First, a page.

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emotional for my father; “from that moment,” he would say, “I was the Rebbe’s.” Growing up, I knew that my parents’ every life decision was made after consultation with, and a blessing from, the Rebbe.

When it came time for me to start meeting young men for the purpose of marriage, it was no different. My parents never wanted my choice to be influenced by anything other than my own feelings but, unbeknownst to me, my father would consult the Rebbe before they agreed to a candidate.

One day, my father got a call from a close friend named Heishke Gansbourg. He had spent a Shabbat at Princeton University, and was assigned a certain student’s room to sleep in. The student was away, but after perusing the books in the room –  volumes of (more…)

Rabbi Joseph Telushkin

20 April 2022

I’ve written several books over the years, but in 2014, I wrote one about the Rebbe. In my research, I spent almost five years with the Rebbe by immersing myself in his writings, and in the stories that hundreds of people who had interacted and lived with the Rebbe told about him.

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Over that time, the Rebbe started to have a great impact on my own life as well, in that I have become a profoundly different person as a result of studying the Rebbe’s teachings.

But my connection with the Rebbe goes back before then.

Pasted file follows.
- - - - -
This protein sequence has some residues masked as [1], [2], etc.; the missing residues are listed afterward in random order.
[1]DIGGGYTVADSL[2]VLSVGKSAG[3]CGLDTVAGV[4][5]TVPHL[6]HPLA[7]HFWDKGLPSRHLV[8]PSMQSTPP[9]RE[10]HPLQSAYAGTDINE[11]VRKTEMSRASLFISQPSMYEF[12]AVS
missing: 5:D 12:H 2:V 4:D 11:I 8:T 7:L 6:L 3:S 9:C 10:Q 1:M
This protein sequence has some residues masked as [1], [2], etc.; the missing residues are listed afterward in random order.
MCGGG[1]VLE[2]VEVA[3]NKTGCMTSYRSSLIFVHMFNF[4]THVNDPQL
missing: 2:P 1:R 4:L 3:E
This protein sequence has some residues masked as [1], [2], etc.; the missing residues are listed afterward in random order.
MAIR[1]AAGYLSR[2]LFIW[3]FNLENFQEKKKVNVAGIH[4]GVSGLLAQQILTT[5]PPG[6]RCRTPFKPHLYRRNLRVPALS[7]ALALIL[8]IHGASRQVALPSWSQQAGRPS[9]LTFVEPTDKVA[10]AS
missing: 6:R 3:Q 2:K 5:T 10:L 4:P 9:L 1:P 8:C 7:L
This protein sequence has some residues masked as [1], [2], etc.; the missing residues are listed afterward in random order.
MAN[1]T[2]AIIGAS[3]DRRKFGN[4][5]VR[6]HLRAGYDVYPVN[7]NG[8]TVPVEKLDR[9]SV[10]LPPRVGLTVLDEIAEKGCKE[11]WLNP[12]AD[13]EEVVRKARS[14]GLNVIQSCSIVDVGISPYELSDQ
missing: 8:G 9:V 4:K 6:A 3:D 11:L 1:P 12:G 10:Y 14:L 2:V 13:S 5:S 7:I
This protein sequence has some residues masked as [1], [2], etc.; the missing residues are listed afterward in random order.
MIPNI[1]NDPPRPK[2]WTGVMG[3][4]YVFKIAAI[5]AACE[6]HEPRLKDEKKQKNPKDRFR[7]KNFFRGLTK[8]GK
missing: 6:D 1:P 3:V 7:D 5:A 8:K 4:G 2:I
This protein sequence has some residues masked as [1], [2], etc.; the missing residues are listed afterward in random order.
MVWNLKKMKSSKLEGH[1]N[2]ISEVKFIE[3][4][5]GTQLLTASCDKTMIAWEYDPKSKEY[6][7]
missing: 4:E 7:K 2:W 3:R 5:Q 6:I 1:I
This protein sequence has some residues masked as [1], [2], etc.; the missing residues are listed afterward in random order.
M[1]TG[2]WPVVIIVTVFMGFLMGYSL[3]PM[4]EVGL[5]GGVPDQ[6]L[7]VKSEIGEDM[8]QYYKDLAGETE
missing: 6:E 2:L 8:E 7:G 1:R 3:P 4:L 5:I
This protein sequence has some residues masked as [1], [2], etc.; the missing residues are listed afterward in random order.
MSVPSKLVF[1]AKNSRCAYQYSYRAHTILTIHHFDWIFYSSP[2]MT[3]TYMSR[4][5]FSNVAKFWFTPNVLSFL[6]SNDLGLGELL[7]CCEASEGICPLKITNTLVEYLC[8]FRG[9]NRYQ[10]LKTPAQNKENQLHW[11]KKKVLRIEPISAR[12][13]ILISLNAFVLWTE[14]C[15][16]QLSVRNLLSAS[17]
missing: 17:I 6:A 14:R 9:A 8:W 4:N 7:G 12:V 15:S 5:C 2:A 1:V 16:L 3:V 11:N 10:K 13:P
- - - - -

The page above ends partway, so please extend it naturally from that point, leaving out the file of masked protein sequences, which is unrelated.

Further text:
I grew up in what’s now known as the Midwood section of Brooklyn, and attended the Yeshivah of Flatbush; my father and grandfather were both ardent Zionists, and they wanted my sister and I to go to a Hebrew-speaking school. They also both had strong ties to the Previous Rebbe, as well as the Rebbe: My grandfather, Rabbi Nissan Telushkin, was already a Chabadnik back in the Soviet Union, before he got out with his family in 1923. Later, my father Shlomo Telushkin had the honor of being the accountant of both the Previous Rebbe and the Rebbe.

My father’s career as Chabad’s accountant started from the very beginning, right after the Previous Rebbe arrived in the United States in 1940. He derived a lot of pleasure from his career as an accountant, not because he made a tremendous amount of money, but because he worked for organizations he felt passionately attached to. As he got older, however, he started to cut back and give up his other accounts. The only accounts he always kept were those of the Rebbe and Chabad organizations. (more…)